February 5th, 2013 at 1:00 pm
For those of you suffering from the prospect of six months without football, we give you one last look at the Super Bowl via Avidan Milevsky, Baltimore Raven fan and author of Sibling Relationships in Childhood and Adolescence: Predictors and Outcomes.
As you might have guessed from the title of his book, Milevsky was not commenting on the Ravens’ punter taking a safety but rather what the game said about the relationship between Jim and John Harbaugh the coaches of the 49ers and Ravens respectively. In a blog post The Super Bowl of Sibling Rivalry, Milevsky wrote about how the pressure would be on John, the older brother, to beat his brother Jim, who enjoyed far more success as a football player. Further complicating the rivalry is the fact that the Harbaughs’ father is also a football coach.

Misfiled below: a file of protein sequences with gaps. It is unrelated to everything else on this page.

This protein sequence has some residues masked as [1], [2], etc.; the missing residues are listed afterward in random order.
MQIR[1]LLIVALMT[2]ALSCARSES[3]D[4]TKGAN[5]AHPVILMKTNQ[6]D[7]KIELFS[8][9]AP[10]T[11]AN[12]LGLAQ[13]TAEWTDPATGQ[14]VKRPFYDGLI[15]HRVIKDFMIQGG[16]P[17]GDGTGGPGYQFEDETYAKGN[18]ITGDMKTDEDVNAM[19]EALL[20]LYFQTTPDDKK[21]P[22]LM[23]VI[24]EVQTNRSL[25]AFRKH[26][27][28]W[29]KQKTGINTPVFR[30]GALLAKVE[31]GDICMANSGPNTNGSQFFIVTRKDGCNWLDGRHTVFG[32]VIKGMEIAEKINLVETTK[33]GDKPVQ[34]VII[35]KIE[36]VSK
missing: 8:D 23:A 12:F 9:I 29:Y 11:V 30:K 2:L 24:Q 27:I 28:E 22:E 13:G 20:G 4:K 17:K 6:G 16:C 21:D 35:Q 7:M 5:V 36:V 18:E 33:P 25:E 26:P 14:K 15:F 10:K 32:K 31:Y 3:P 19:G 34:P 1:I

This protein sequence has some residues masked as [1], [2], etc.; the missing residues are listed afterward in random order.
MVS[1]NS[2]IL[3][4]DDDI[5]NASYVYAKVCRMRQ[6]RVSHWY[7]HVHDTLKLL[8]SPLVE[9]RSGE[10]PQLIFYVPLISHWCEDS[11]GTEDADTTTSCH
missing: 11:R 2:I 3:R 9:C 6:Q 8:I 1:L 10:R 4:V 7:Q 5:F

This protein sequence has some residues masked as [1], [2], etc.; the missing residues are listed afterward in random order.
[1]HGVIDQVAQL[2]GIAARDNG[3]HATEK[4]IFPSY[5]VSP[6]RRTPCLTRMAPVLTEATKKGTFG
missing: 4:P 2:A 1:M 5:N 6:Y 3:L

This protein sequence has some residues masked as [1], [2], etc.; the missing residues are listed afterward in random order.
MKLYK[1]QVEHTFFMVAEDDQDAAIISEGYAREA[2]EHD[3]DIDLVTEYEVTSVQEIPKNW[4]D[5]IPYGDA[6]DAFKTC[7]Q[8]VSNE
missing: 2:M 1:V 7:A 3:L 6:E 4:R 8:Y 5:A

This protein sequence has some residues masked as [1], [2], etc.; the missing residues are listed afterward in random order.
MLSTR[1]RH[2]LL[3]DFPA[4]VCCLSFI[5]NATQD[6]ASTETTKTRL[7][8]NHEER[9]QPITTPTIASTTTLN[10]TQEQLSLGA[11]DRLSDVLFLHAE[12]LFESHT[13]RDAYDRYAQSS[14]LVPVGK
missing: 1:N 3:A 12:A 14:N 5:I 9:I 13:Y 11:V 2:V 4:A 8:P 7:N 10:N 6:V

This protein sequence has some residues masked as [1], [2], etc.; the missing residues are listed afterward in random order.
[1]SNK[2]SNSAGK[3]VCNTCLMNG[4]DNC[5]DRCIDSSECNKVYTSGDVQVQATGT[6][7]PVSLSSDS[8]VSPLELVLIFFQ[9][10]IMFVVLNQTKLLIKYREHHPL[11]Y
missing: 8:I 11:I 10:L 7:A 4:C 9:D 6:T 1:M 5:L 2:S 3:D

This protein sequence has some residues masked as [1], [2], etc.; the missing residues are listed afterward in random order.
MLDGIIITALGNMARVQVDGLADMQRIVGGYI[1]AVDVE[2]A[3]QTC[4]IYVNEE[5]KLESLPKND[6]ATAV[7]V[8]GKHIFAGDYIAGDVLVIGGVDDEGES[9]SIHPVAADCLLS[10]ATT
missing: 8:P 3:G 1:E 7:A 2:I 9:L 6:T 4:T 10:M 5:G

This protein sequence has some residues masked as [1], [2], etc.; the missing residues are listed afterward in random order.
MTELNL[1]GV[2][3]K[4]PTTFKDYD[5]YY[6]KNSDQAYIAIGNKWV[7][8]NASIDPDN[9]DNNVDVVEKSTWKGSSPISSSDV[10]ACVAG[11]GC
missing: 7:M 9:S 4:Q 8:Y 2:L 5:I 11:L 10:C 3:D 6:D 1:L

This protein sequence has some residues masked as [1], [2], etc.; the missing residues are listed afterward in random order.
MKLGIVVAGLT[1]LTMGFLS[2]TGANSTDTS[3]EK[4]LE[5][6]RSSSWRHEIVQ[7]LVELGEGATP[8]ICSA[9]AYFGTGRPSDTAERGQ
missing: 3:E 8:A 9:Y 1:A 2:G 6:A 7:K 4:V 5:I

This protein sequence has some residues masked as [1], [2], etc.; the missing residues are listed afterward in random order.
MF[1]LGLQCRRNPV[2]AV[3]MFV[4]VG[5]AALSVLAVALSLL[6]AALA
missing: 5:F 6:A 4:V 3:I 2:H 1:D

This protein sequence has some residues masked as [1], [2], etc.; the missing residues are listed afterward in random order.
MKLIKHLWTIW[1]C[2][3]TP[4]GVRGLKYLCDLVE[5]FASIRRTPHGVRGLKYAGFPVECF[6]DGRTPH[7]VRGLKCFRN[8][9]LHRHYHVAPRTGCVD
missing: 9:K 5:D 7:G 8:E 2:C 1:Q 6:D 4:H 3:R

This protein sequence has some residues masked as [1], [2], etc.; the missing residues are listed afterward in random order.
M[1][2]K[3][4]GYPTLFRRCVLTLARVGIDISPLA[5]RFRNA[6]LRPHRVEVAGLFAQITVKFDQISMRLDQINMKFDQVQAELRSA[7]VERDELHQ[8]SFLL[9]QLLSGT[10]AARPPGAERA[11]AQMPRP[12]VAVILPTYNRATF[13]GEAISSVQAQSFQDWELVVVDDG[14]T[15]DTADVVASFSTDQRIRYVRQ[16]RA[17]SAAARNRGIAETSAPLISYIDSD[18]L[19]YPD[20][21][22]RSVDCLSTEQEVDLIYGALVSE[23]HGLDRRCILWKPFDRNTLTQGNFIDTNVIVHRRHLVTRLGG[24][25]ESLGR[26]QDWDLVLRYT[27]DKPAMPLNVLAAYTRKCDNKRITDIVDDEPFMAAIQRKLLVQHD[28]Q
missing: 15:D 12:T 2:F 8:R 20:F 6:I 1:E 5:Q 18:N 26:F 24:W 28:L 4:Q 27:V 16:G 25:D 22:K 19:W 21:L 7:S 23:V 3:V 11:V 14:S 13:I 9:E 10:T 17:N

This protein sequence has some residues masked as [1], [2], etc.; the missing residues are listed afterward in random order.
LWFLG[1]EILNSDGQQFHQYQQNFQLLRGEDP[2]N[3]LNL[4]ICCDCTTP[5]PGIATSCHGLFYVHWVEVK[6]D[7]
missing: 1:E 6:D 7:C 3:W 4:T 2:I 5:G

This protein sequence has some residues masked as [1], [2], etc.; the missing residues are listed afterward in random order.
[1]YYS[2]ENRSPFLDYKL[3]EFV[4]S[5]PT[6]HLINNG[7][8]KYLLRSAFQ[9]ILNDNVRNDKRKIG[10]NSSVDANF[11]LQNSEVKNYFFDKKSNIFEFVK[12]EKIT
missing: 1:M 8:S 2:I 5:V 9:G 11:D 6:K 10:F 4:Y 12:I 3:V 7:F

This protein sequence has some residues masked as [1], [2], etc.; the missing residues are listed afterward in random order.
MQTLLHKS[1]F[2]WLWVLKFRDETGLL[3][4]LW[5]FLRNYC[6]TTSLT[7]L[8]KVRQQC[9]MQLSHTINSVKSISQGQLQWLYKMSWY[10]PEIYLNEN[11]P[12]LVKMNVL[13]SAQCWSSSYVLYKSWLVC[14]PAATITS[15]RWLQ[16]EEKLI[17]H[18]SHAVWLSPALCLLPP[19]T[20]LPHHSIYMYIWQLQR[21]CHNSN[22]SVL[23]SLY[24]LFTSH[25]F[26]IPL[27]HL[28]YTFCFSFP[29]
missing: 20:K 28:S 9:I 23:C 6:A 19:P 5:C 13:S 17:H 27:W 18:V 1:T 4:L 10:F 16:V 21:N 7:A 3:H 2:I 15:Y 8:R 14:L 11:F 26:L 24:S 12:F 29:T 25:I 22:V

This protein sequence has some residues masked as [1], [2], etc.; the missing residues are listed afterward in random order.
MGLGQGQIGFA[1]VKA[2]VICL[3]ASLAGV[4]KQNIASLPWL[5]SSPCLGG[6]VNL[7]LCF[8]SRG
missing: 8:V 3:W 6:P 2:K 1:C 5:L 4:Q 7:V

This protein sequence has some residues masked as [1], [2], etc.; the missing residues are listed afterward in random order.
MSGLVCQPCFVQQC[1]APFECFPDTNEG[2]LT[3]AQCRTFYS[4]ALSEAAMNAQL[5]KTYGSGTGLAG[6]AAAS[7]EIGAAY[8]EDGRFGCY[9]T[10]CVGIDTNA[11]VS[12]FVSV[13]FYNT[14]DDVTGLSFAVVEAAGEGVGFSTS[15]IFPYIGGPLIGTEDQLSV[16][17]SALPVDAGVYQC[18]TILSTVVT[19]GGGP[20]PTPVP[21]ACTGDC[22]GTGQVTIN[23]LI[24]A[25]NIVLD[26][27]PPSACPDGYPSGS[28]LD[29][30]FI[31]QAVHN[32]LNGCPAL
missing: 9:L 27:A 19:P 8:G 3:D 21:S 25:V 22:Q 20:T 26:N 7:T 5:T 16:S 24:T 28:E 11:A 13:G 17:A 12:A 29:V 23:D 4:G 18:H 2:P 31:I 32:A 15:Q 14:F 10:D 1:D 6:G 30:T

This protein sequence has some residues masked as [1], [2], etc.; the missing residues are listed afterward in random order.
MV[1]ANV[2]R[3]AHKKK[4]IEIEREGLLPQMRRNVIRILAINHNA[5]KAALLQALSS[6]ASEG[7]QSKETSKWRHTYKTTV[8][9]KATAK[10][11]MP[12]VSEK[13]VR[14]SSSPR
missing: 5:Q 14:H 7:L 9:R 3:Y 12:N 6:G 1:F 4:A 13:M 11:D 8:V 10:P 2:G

After the game, Milevsky wrote a post entitled The Super Bowl Lesson to Parents of Siblings in which he discussed the much-anticipated post-game handshake between the two brothers:
Based on everything that is known about the dynamics of sibling rivalry you would have expected Jim to reach his brother midfield, lunge toward his brother’s neck and try and strangle him. Instead, the Harbaugh brothers taught us all a valuable life lesson. What I saw at that moment was profoundly special. What I saw at that moment was a disappointed Jim genuinely happy for his brother’s victory. What beauty, what maturity, what class. After all the tension and hype it all ended with two brothers embracing.